Every day I feel incredibly lucky I get to hop on the bus to commute to a job I love with people who challenge me and support me in ways I cannot describe. During my commute home, I cannot wait to see my dog’s floppy ears and the smile on my husband’s face as we relax at the end of the day looking out over the city. Things that would have gone unnoticed in my busy past are now the only things I can see.

When I say we did it, I mean WE. This would have never been possible without the love and support of so many people, in so many places and at so many times that I cannot begin to even say thank you to all of you.

My dream has come true in ways that I could not have known. I have my normal life back. It wouldn’t be normal to most people, but it is amazingly normal to me. For that, I face every day with gratitude. Everyday, mundane things like riding the bus, going to work, cooking and eating dinner, and walking the dog are amazing gifts for which I will be eternally grateful.

As we open the next chapter, it is my hope that my story can help others hold onto hope when it is only a thread. Although everyone’s path is different, as humans, we must care for the sick, bolster the depressed, help the struggling, and above all, love with gratitude.

Onward and Upward!


I have a thing with New Years, the resolutions, the partying, the masses of people, the need to kiss someone at midnight… I hate it all. It is a reminder of time passing, goals unfinished, a year gone, a year older, a year sicker. Too much pressure. YUCK!! BLAH!!

Why do we put so much pressure on one night? Maybe it has been my unpredictable health, one day I would feel great the next horrible, that has conditioned me to never put too many expectations on a single day. There was always a pretty good chance I would look forward to it, plan every detail and then not be able to make it, or spend it throwing up in the bathroom. So I don’t like these events that put too much pressure on one single day.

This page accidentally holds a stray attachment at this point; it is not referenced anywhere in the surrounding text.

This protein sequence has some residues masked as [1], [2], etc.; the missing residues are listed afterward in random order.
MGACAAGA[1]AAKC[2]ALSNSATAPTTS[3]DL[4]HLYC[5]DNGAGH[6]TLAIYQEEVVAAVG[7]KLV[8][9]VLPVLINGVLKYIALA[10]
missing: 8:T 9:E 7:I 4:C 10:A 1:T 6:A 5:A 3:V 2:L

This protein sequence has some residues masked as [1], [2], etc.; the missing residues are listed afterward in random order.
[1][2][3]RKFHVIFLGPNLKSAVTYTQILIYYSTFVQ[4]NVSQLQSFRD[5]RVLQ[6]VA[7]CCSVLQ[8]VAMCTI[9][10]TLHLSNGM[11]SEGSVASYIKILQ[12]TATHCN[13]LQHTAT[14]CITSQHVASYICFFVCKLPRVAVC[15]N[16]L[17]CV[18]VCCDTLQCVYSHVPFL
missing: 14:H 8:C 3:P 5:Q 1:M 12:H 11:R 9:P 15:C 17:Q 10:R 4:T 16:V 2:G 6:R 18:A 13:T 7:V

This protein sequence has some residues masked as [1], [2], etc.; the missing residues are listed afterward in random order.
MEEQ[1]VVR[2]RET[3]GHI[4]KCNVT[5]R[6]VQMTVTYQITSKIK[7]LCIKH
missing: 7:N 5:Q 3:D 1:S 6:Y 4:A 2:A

But my dismay with New Years is more than that, it is also the expectations we put on ourselves for the next year. Not to mention the reminders of those resolutions we didn’t keep from the year(s) before. You see, I really don’t like to fail. So why set yourself up for failure? Resolutions tend to be lofty ideas, dreams really, that we have of what we should be but aren’t.

I found myself this year getting up on Christmas day to the most beautiful sunrise over Lake Michigan. And I found myself contemplating where I was a year ago; I  was in Cleveland stronger but still a shell of my former self. Isolated from my life wondering if I was ever going to be home, healthy and happy. As I remembered my mental and physical state last holiday season I just stood at my window watching the sunrise and cried big tears of joy. The last few years have been hard, but despite the journey I stand here a better version of myself in my home with my family. I am no longer in pain. I no longer spend days sick in the bathroom. I am optimistic about my future (although cautiously). I look and feel like a normal person. I am healthy, happy and at home. My heart wanted to burst, my smile needing a bigger face.

So for the first time as an adult New Years actually corresponds to a point in my life where I do need to reflect and plan for the future. A luxury that I did not have in years past. The gratitude that fills my life is boyant right now; I only hope that I am soaking in every ounce because there is a day in the future I will need it. That is the awkward place where I reside right now, so happy for my current state but leary and well aware that this will not last forever. I am not being a Debbie Downer, it is my reality. And it is the reality of millions of chronically ill people throughout the world. And honestly it is the reality for millions of other people too. All we have is the current moment nothing in the future day, week, month, year or decade is guaranteed.

That reality has me enjoying life, while also putting my health and happiness first. I have really never done that before, always feeling obligated to others needs and demands, slave to life goals I thought I needed to meet. Now starts my priority of self-care and happiness, for real this time. It is also my time to tell my story and use where I have been to inform where I am going and what others will experience along the way.

These are not New Years resolutions, these are my life’s priorities. There is a difference. Life’s direction, values and priorities shift as we learn, change and age. We should give ourselves permission to take the time to reassess when we need to, not when the year changes on the calendar. We should understand that not reaching a goal isn’t a failure as long as we are growing and evolving along the way. Striving for a goal and almost making can still be a proud accomplishment. Changing mid-course can be gutsy courageous if it brings happiness and fulfillment. That is what we should strive for in our everyday lives and not just at New Years.